"Pigs, cows, chickens, turkeys and other non-human animals whose flesh is destined to wind up in our mouths were once sentient beings with rich emotional lives," said Bekoff, who is also the co-founder, with Jane Goodall, of Ethologists for the Ethical Treatment of Animals. "But because consumers rarely interact with them while they are still alive, they don't see that these animals feel such a wide range of emotions, ranging from joy to sadness to grief, just like we all do."
Non-human animals aren't the only victims of the factory farm system. Slaughterhouse workers must witness the nightmarish conditions that the animals must endure. Some workers must do the actual killing, day in and day out.
"The psychological toll this takes on a person cannot be underestimated," writes Ashitha Nagesh. "Slaughterhouse work has been linked to a variety of disorders, including PTSD and the lesser-known PITS (perpetration-induced traumatic stress). It has also been connected to an increase in crime rates, including higher incidents of domestic abuse."
"To help move society to a more ethical food system, we as consumers must think less about 'what' is on our plate and more about 'who' is on our plate," said Bekoff.
TAKE ACTION: Sign the petition urging JBS to ban gestation crates and painful mutilations.
This article was produced by Earth | Food | Life, a project of the Independent Media Institute.
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Jean-Marc Neveu and Olivier Civil never expected to find themselves battling against disposable mask pollution.
When they founded their recycling start-up Plaxtil in 2017, it was textile waste they set their sights on. The project developed a process that turned fabrics into a new recyclable material they describe as "ecological plastic."
Mounting Piles of Waste<p>It is not only the streets of Chatellerault where pandemic pollution is piling-up, but also the world's beaches and oceans. Once there, they can take up to 450 years to degrade and disappear.</p><p>Esther Röling, co-organizer of the annual Adventure Clean Up Challenge held on Hong Kong Island, has seen this waste firsthand. In October the sports challenge pitted teams against one another in a competition to remove trash from 13 hard-to-reach coastal areas around the city.</p><p>They find tons of both disposable and reusable masks, said Röling. "You wonder how it ended up there. Was it just thrown on the ground? Or was it in a garbage bag that broke open?"</p><p>Almost 10,000 kilometers away in Antibes on the sunny French Riviera, it's a similar picture. For the past few months, divers and clean-up volunteers working with an ocean clean-up non-profit called Operation Mer Propre have been collecting an increasing number of masks found on land and in the sea.</p><p>"Since the beginning of the lockdown when we started to count, we've reached 800, 900, [and now in total] 1000 masks," said co-founder Joko Peltier. </p><p>According to <a href="https://unctad.org/news/growing-plastic-pollution-wake-covid-19-how-trade-policy-can-help" target="_blank">UN estimates</a>, up to 75% of all coronavirus-related plastic could end up as waste in oceans and landfills.</p>
The Limits of Recycling<p>Yet not all are convinced the recycling of this waste is possible on a global scale. </p><p>"What those citizen groups are doing is really beneficial but once they collect it, it should just go to a landfill or an incinerator. They shouldn't necessarily expect it to get recycled," said Jonathan Krones, an industrial ecologist and visiting assistant professor of environmental studies at Boston College.</p><p>That's because mask recycling programs like Plaxtil are few and far between and most don't have the benefit of a readily adaptable production process. </p><p>Even in countries with solid recycling infrastructure, he says, the system is designed to separate out specific types of waste like bottles or cardboard.</p><p>"I imagine that it would be technically feasible to develop a separation process to filter out masks, but there simply aren't enough of them to make that economical," he said.</p><p>Collection is a big hurdle, he adds. Since each mask only weighs a fraction of a gram and they're scattered on roads or mixed with other trash, it is difficult and costly. </p><p>"You need a lot of raw material of the right quality to make investing in the recycling technology and the recycling system worthwhile," he said.<span></span><br></p>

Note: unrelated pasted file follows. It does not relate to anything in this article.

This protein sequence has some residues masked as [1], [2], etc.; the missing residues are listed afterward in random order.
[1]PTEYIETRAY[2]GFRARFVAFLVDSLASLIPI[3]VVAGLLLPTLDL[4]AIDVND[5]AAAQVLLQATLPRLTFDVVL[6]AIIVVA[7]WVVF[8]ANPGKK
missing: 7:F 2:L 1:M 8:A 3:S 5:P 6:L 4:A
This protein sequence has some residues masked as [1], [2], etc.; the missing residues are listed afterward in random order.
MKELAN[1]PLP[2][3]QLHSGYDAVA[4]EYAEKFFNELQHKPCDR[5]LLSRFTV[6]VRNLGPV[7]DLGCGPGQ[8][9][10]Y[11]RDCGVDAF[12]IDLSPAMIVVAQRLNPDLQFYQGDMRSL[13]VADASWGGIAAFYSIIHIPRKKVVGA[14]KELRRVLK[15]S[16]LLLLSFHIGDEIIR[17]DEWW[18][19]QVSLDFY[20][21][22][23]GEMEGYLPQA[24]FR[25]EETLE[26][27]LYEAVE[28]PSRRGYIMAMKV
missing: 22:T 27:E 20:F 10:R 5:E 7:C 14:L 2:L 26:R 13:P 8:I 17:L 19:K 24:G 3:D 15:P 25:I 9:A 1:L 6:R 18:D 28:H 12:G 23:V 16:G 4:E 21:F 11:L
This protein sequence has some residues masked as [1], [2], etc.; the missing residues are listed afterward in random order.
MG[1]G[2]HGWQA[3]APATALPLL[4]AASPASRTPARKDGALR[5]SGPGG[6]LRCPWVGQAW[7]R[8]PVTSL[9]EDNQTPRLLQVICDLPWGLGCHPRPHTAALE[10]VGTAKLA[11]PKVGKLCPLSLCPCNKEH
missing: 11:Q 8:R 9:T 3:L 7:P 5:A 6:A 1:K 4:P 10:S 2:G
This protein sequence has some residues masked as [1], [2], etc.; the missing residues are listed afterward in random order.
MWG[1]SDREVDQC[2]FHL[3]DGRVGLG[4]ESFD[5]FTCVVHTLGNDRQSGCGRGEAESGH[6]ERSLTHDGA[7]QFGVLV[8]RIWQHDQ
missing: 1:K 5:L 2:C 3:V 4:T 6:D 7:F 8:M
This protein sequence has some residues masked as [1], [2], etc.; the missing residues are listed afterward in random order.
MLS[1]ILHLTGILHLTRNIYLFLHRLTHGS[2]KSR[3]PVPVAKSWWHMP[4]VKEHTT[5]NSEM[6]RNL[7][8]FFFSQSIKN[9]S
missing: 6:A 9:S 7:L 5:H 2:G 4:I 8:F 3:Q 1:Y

Hemp, Sugar Cane and Sustainable Alternatives<p>Some projects are instead addressing the material used to make masks.</p><p>French company Geochanvre have created a mask made primarily from hemp, while in Australia, researchers at the Queensland University of Technology are experimenting with a disposable product made from agricultural waste. </p><p>Biodegradable options are exciting alternatives to reduce the fossil fuels needed for the creation of plastic-based masks, said Krones, but they don't absolve the wearer from the responsibility of what happens afterwards. </p><p>Bio-based masks often need their own composing solutions, he explains, because in landfill they can produce high amounts of the greenhouse gas methane when anaerobic bacteria feeds on the organic material. Methane is known to be significantly more potent than carbon dioxide.</p><p>"I think as long as we have in our mind that we want to have disposability, we're going to have to wrestle with a variety of different sorts of environmental tradeoffs," he said, adding that reusable, fabric masks are the best option available to most people.</p><p>Precimask is developing a clear face covering with an optional visor made from hard plastic, designed to be long-lasting.<br></p><p>Air enters either side of the cheeks through a technology normally found in pool filters and car exhaust systems, said company spokeswoman Juliette Chambet.</p><p>"We wanted to make ceramic-based filters that would be washable and cleanable, which would allow them to be reused as many times as desired without having to buy a new consumable or produce waste," she said. </p><p>Ultimately, encouraging mask wearers to think about the entire lifecycle of a mask is key, explains Neveu. </p><p>"We want people who put on the masks to realize that they are also responsible for the waste, he said. "It's not inevitable that this [pandemic] will become an environmental catastrophe.</p><p><em>Reposted with permission from </em><em><a href="https://www.dw.com/en/covid-19-recycling-pollution-trash-pandemic/a-55707817" target="_blank">Deutsche Welle</a>.</em><a href="https://www.ecowatch.com/r/entryeditor/2649032193#/" target="_self"></a></p>